A man walks into his doctor’s office

A man walks into his doctor’s office

A man walks into his doctor’s office and complains that when he raises his arms, his shoulders hurt. He asks, “What can I do to stop the pain, doc?” The doctor replies, “Stop raising your arms!” An old joke but a good lesson.

A pain being experienced by all Americans is the high cost of health insurance. If everyone is going to be required to buy health insurance under the Affordable Care Act, shouldn’t we have some say in controlling the cost and stopping the pain?

Most employers in Maine and New Hampshire that offer health benefits share the cost with their employees with the businesses typically paying more than half of the cost for their employees. Though insurance costs continue to rise,neither employers nor employees are listening to the doctor’s advice –“Stop doing the things that cause the pain!”

Said another way, bad diets (which we control) and lack of exercise (which we also control) are driving the cost of health insurance.

Let’s look at Type Two diabetes as a chronic, expensive and largely preventable disease.

  • 18.8 million Number of US adults with diabetes in 2011
  • 7.0 million Number of US adults with undiagnosed diabetes in 2011
  • 79.0 million Number of US adults considered pre-diabetic
  • 33% Percentage of the US population the CDC says will be diabetic in 2050
  • $7,900 Average annual individual cost to treat diabetes
  • $176 billion Estimated annual cost of US diabetes treatment
  • 230% The amount diabetics spend for health services compared to non-diabetics

The other chronic condition largely of our own making is heart disease. The culprit most often cited is cholesterol, fats that coat the arteries which often break loose causing heart attacks. Nutritionist Dr. Pam Popper of the Wellness Forum writes, “In 1985, Dr. Caldwell Esselstyn at the Cleveland Clinic placed 24 patients who had collectively experienced 49 cardiovascular events on a low-fat plant-based diet. After dietary intervention, cholesterol was lowered from an average of 246 mg/dl to an average of 150 mg/dl. Disease progression was stopped in many patients, and some experienced complete reversal of their disease (documented by follow-up imaging). Five patients were told they would not live until the end of 1985, and they are all still alive today.”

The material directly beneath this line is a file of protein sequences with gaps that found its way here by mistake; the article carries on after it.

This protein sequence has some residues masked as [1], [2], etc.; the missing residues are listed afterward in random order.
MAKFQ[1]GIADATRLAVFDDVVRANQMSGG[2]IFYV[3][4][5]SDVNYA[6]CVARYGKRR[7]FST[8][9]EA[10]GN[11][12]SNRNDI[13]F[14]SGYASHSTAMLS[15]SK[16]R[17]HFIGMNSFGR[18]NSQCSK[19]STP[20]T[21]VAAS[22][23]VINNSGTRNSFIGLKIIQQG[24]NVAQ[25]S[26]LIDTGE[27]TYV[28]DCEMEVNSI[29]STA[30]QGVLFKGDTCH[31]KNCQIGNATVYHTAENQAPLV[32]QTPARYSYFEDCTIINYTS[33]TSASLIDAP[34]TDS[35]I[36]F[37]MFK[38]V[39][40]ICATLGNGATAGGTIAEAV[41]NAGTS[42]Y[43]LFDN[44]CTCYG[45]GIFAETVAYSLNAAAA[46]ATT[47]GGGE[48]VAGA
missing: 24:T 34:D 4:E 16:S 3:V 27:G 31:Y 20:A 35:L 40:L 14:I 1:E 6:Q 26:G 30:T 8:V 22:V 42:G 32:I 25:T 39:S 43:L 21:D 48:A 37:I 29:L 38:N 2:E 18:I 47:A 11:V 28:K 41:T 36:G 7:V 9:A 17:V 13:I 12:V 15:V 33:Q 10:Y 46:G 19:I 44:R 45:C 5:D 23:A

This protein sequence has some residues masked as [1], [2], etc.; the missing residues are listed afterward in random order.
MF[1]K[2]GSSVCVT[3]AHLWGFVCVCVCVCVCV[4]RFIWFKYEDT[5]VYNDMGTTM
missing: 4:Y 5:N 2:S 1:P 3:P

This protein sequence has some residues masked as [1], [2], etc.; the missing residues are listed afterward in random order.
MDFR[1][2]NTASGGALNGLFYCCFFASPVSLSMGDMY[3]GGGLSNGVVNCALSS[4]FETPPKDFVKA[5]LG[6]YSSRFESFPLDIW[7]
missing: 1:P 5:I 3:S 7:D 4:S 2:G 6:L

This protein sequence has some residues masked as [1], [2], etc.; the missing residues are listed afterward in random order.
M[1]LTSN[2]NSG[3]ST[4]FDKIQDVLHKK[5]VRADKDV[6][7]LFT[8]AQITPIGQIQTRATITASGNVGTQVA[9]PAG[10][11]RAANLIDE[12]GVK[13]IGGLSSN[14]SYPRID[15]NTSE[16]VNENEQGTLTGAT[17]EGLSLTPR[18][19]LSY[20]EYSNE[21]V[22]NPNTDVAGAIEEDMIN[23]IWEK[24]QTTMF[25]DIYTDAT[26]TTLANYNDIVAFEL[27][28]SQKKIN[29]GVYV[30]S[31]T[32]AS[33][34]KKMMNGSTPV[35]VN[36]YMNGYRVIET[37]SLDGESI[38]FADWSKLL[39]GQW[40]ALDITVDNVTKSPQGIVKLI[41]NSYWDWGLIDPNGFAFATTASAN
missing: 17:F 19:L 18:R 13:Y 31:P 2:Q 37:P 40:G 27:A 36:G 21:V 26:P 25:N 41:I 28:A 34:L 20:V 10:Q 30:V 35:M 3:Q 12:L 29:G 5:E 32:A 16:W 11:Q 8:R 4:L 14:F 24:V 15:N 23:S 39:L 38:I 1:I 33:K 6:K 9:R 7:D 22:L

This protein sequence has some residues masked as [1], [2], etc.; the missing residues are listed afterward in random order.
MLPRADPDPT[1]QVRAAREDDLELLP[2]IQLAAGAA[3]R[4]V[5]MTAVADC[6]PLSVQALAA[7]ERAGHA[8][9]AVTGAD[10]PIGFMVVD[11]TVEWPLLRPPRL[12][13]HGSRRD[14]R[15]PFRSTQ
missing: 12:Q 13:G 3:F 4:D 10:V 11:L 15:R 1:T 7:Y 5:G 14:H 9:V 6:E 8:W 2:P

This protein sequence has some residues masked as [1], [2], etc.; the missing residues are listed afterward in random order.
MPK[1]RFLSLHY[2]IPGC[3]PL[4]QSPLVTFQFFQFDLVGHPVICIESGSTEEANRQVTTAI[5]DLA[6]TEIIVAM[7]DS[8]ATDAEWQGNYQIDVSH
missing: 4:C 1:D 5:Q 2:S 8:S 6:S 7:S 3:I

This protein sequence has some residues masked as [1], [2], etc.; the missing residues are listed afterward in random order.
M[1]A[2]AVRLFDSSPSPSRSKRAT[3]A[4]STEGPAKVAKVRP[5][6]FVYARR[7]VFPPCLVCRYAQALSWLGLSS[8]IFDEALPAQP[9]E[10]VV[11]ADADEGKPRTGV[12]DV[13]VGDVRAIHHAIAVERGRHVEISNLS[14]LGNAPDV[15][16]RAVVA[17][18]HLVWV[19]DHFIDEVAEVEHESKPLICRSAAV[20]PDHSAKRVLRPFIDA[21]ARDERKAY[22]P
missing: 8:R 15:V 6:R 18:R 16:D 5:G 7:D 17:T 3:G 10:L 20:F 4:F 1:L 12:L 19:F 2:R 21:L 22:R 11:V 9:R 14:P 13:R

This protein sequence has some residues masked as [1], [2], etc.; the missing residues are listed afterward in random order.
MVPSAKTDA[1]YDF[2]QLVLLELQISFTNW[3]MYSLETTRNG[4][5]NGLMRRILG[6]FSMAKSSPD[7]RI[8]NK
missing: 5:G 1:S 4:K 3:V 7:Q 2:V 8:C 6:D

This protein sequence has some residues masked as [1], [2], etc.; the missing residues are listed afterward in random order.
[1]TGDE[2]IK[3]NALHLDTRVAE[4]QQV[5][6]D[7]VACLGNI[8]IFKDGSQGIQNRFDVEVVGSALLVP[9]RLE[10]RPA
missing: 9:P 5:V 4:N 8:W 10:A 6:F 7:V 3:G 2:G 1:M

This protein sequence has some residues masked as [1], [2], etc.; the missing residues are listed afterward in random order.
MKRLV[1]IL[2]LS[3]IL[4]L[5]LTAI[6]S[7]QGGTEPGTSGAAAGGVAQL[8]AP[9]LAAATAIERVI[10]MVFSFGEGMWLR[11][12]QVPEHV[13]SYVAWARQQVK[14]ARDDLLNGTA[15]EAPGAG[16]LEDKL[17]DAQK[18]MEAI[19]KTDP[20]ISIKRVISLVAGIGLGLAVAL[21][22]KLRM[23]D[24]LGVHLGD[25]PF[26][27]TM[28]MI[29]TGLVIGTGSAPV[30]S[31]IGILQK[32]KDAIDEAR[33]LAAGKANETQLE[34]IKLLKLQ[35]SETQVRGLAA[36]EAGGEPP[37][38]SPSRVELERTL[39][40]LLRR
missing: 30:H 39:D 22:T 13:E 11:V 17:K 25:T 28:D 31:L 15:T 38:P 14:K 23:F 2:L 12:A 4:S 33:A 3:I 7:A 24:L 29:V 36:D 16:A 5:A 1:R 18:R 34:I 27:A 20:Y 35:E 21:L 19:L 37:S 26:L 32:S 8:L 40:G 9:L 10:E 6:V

Whether you are an employer or employee, the cost of health care can be controlled by making better dietary choices. As employers, you have an opportunity to lead your organization toward better health and lower costs.

Again, Dr. Popper writes, “The best approach to health improvement in the workplace is not to try to talk anyone into anything, but rather to provide information so that people can make informed choices, and provide incentives for them to follow through on those choices. Many people, once they understand the limited efficacy of many traditional drugs and treatments, and the results that can be achieved with diet and lifestyle change, are anxious to make changes right away. Of course, not everyone will be convinced, but over time, as your company’s culture changes, more and more people will buy in.”

Dollars saved on health insurance premiums drop straight to the bottom line. Isn’t it time to stop the pain by changing how we eat?

Clark Insurance wants to help lower your cost of health insurance. Give us call and we’ll show you a number of ways to make it happen.

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